The concept of this novel interested me from the start. Timothy Cratchit, the “star” of Dickens’s A Christmas Carol is now grown up. Instead, however, of becoming as good a man as he was a child, he is adrift, a victim of Ebenezer Scrooge’s largesse, living in a brothel in exchange for teaching the madam to read, and encountering the ghost of his father at every corner. His life changes when he finds a dead young girl, horror still written on her face, marked with a cruel tattoo on her arm. The events that precipitate from that discovery will take him into danger and a pit of debauchery that threatens his life and his sanity.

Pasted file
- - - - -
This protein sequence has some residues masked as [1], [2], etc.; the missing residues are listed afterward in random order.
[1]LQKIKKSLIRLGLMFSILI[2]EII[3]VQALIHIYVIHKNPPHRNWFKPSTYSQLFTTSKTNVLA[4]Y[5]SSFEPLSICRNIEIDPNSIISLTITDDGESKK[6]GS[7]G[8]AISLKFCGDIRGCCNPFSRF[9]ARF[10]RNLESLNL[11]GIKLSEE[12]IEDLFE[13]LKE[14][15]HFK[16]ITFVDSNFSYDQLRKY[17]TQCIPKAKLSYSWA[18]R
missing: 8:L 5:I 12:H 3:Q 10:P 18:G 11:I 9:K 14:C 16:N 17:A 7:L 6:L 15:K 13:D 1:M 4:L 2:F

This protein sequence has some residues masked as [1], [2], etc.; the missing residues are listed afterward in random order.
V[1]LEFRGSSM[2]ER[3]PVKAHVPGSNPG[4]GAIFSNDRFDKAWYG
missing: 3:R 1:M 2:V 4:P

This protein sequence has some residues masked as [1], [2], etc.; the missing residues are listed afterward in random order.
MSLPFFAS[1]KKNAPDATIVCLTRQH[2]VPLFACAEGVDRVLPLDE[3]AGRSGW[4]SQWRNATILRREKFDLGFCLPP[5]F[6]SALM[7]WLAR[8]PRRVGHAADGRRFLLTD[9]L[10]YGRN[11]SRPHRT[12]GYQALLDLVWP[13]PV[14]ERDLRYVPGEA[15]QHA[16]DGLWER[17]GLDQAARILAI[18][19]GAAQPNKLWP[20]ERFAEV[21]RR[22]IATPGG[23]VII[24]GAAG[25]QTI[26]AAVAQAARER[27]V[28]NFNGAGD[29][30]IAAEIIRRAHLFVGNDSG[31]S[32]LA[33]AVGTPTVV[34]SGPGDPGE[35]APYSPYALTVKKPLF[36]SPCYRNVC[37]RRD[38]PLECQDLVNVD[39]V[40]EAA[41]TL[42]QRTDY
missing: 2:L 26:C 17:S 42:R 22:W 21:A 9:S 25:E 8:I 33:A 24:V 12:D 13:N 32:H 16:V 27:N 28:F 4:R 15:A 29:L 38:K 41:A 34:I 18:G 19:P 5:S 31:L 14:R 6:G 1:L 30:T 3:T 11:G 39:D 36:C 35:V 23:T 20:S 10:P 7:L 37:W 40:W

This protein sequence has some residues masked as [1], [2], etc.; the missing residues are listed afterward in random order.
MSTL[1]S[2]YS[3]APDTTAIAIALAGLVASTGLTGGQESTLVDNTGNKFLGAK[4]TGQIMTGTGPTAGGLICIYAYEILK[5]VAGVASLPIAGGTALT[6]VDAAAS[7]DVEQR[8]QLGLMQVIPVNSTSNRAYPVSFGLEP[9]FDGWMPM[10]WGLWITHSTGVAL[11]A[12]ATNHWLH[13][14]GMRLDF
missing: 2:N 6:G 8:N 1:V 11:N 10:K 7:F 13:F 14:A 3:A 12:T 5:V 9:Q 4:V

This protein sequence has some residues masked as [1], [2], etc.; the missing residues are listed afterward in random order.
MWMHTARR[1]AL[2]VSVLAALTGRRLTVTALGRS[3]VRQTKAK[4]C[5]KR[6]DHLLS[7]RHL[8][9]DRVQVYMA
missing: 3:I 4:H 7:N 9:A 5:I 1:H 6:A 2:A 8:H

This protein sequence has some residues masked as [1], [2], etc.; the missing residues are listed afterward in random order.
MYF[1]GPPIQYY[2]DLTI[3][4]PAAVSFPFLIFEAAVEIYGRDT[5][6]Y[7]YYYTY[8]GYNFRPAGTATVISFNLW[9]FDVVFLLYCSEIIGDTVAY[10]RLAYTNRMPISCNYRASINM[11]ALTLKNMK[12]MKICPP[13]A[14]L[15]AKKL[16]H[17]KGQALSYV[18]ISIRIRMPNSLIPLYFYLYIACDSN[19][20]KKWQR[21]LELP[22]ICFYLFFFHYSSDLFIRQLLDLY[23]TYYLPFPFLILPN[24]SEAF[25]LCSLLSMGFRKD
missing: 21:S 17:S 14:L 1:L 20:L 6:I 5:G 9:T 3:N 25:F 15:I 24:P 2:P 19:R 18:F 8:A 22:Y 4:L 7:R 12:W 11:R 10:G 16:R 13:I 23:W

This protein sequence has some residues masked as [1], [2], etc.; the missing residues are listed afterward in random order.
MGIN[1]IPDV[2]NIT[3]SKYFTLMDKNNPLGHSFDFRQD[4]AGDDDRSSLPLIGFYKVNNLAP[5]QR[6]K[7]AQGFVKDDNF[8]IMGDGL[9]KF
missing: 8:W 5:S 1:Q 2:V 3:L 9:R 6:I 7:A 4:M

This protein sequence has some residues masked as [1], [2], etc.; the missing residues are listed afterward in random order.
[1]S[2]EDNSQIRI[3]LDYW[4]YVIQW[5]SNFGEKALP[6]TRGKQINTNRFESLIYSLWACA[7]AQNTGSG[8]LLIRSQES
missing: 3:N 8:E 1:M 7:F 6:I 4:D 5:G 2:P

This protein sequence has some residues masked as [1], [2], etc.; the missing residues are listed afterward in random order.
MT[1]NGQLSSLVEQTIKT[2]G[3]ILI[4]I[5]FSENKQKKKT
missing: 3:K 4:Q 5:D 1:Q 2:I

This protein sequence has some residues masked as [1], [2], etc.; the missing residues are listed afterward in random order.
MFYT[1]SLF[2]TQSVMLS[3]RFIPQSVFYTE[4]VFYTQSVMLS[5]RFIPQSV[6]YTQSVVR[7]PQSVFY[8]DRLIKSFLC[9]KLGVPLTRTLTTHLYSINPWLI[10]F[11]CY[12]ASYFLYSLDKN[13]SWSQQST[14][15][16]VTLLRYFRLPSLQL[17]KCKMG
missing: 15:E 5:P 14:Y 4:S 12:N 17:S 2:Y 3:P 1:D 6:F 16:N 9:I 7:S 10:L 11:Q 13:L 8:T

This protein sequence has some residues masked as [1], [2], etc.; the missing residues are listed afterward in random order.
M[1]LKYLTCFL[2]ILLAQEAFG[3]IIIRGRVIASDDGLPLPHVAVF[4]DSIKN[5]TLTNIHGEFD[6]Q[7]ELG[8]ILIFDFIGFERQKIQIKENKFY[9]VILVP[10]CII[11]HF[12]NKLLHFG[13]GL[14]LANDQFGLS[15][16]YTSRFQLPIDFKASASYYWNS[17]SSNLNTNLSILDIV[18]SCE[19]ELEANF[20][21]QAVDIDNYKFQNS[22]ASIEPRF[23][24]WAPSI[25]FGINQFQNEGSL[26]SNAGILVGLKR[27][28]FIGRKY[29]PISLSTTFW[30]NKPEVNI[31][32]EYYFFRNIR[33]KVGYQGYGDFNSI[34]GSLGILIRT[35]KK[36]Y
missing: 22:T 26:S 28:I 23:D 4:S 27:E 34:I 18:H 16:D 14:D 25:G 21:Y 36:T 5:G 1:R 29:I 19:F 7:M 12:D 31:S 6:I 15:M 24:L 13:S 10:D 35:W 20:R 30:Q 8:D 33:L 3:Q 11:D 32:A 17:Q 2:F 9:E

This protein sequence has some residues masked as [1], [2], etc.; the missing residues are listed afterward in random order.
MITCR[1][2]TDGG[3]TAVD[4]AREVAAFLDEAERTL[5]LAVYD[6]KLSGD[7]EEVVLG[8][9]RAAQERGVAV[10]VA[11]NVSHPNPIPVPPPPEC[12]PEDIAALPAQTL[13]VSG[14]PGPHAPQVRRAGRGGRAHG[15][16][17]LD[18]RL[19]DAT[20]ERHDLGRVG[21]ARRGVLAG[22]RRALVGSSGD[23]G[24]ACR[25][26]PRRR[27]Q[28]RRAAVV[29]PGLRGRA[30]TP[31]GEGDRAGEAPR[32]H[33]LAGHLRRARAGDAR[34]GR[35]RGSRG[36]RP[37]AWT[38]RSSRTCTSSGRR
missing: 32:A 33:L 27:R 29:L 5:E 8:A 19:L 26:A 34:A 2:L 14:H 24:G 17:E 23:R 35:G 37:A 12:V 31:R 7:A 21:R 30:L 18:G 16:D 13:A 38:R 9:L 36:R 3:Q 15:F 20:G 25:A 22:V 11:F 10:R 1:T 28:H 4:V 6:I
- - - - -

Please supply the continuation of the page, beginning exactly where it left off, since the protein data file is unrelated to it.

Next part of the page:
Mr. Timothy is a rather inept hero, both naive and distracted, and certainly physically feeble, since he still has a limp (although he does not use a crutch anymore). Unfortunately, Bayard has made him so inept that following him through his “Ad-ven-ture” is more painful than enjoyable. The story is difficult to pinpoint: is it a story of coming of age, a story of restoration, or a mystery/thriller? It seems to want to be all three, but does not quite accomplish it. The prose alternates between basic and pretentious with spurts of charm, and makes the reader stumble at times. In the end, both the characters and the story left me indifferent.